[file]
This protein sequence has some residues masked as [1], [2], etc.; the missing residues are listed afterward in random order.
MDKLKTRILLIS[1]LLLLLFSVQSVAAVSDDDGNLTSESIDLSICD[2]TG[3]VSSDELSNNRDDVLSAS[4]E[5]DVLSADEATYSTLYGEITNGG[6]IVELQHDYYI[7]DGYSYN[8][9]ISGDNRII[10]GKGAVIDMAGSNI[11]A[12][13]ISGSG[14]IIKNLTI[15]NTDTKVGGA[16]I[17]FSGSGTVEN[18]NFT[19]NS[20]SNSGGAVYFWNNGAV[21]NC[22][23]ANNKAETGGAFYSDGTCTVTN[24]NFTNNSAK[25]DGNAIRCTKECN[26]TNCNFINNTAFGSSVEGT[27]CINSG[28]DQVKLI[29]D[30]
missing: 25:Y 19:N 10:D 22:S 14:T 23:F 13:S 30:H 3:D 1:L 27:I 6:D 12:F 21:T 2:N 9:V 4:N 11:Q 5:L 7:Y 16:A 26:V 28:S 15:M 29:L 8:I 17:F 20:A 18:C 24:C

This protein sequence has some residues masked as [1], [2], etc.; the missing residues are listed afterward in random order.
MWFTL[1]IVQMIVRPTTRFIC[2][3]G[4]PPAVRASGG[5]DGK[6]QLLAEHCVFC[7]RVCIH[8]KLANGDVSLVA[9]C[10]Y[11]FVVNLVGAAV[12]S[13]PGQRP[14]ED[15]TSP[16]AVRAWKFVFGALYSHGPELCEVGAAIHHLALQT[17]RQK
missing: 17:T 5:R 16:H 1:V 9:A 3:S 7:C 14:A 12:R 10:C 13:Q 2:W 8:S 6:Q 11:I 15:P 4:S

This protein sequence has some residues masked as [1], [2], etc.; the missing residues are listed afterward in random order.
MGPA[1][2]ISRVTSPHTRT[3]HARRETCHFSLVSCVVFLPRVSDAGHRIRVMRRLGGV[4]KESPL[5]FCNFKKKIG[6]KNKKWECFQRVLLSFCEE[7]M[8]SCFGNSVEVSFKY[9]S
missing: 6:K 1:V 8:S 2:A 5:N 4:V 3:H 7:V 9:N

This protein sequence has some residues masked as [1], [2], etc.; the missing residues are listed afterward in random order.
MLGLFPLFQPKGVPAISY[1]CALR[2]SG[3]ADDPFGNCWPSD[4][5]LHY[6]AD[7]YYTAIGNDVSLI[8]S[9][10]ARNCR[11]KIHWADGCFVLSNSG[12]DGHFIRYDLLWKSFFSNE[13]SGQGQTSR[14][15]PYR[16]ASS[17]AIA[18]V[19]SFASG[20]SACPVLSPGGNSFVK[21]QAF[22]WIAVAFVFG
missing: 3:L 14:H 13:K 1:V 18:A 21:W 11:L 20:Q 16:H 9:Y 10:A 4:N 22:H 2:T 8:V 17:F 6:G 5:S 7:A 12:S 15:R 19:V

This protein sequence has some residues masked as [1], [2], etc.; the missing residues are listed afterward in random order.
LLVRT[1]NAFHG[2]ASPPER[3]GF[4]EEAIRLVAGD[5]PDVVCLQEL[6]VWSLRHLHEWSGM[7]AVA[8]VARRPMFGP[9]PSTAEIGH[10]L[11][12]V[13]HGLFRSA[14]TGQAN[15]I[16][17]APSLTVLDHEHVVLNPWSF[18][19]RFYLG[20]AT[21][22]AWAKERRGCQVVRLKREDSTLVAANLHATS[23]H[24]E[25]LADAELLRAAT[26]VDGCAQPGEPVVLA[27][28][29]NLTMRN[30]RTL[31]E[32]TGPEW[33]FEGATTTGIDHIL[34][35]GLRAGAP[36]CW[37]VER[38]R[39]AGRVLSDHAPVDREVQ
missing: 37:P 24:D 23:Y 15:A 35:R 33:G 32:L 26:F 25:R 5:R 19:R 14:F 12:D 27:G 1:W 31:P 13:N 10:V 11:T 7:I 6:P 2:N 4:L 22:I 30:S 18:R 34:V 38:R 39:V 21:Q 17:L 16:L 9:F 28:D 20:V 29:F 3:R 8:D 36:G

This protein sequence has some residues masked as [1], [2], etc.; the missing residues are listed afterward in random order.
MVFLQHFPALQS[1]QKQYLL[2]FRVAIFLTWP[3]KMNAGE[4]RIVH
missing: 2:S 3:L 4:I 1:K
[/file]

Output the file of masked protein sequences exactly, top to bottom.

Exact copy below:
This protein sequence has some residues masked as [1], [2], etc.; the missing residues are listed afterward in random order.
MDKLKTRILLIS[1]LLLLLFSVQSVAAVSDDDGNLTSESIDLSICD[2]TG[3]VSSDELSNNRDDVLSAS[4]E[5]DVLSADEATYSTLYGEITNGG[6]IVELQHDYYI[7]DGYSYN[8][9]ISGDNRII[10]GKGAVIDMAGSNI[11]A[12][13]ISGSG[14]IIKNLTI[15]NTDTKVGGA[16]I[17]FSGSGTVEN[18]NFT[19]NS[20]SNSGGAVYFWNNGAV[21]NC[22][23]ANNKAETGGAFYSDGTCTVTN[24]NFTNNSAK[25]DGNAIRCTKECN[26]TNCNFINNTAFGSSVEGT[27]CINSG[28]DQVKLI[29]D[30]
missing: 25:Y 19:N 10:D 22:S 14:T 23:F 13:S 30:H 3:D 1:L 27:I 6:D 12:F 21:T 2:N 9:V 4:N 11:Q 5:L 7:Y 16:A 26:V 28:S 15:M 29:L 8:I 17:F 20:A 18:C 24:C

This protein sequence has some residues masked as [1], [2], etc.; the missing residues are listed afterward in random order.
MWFTL[1]IVQMIVRPTTRFIC[2][3]G[4]PPAVRASGG[5]DGK[6]QLLAEHCVFC[7]RVCIH[8]KLANGDVSLVA[9]C[10]Y[11]FVVNLVGAAV[12]S[13]PGQRP[14]ED[15]TSP[16]AVRAWKFVFGALYSHGPELCEVGAAIHHLALQT[17]RQK
missing: 17:T 5:R 16:H 1:V 9:A 3:S 7:C 14:A 12:R 10:C 13:Q 2:W 8:S 6:Q 11:I 15:P 4:S

This protein sequence has some residues masked as [1], [2], etc.; the missing residues are listed afterward in random order.
MGPA[1][2]ISRVTSPHTRT[3]HARRETCHFSLVSCVVFLPRVSDAGHRIRVMRRLGGV[4]KESPL[5]FCNFKKKIG[6]KNKKWECFQRVLLSFCEE[7]M[8]SCFGNSVEVSFKY[9]S
missing: 6:K 1:V 8:S 2:A 5:N 4:V 3:H 7:V 9:N

This protein sequence has some residues masked as [1], [2], etc.; the missing residues are listed afterward in random order.
MLGLFPLFQPKGVPAISY[1]CALR[2]SG[3]ADDPFGNCWPSD[4][5]LHY[6]AD[7]YYTAIGNDVSLI[8]S[9][10]ARNCR[11]KIHWADGCFVLSNSG[12]DGHFIRYDLLWKSFFSNE[13]SGQGQTSR[14][15]PYR[16]ASS[17]AIA[18]V[19]SFASG[20]SACPVLSPGGNSFVK[21]QAF[22]WIAVAFVFG
missing: 3:L 14:H 13:K 1:V 18:A 21:W 11:L 20:Q 16:H 9:Y 10:A 4:N 22:H 2:T 8:V 17:F 6:G 5:S 7:A 12:S 15:R 19:V

This protein sequence has some residues masked as [1], [2], etc.; the missing residues are listed afterward in random order.
LLVRT[1]NAFHG[2]ASPPER[3]GF[4]EEAIRLVAGD[5]PDVVCLQEL[6]VWSLRHLHEWSGM[7]AVA[8]VARRPMFGP[9]PSTAEIGH[10]L[11][12]V[13]HGLFRSA[14]TGQAN[15]I[16][17]APSLTVLDHEHVVLNPWSF[18][19]RFYLG[20]AT[21][22]AWAKERRGCQVVRLKREDSTLVAANLHATS[23]H[24]E[25]LADAELLRAAT[26]VDGCAQPGEPVVLA[27][28][29]NLTMRN[30]RTL[31]E[32]TGPEW[33]FEGATTTGIDHIL[34][35]GLRAGAP[36]CW[37]VER[38]R[39]AGRVLSDHAPVDREVQ
missing: 37:P 24:D 23:Y 15:A 35:R 33:G 32:L 26:F 25:R 5:R 19:R 14:F 12:D 27:G 1:W 31:P 13:N 10:V 11:T 7:I 6:P 2:N 4:L 22:I 30:S 18:R 34:V 38:R 39:V 21:Q 17:L 16:L 9:F 28:D 20:V 29:F 3:R 8:D 36:G

This protein sequence has some residues masked as [1], [2], etc.; the missing residues are listed afterward in random order.
MVFLQHFPALQS[1]QKQYLL[2]FRVAIFLTWP[3]KMNAGE[4]RIVH
missing: 2:S 3:L 4:I 1:K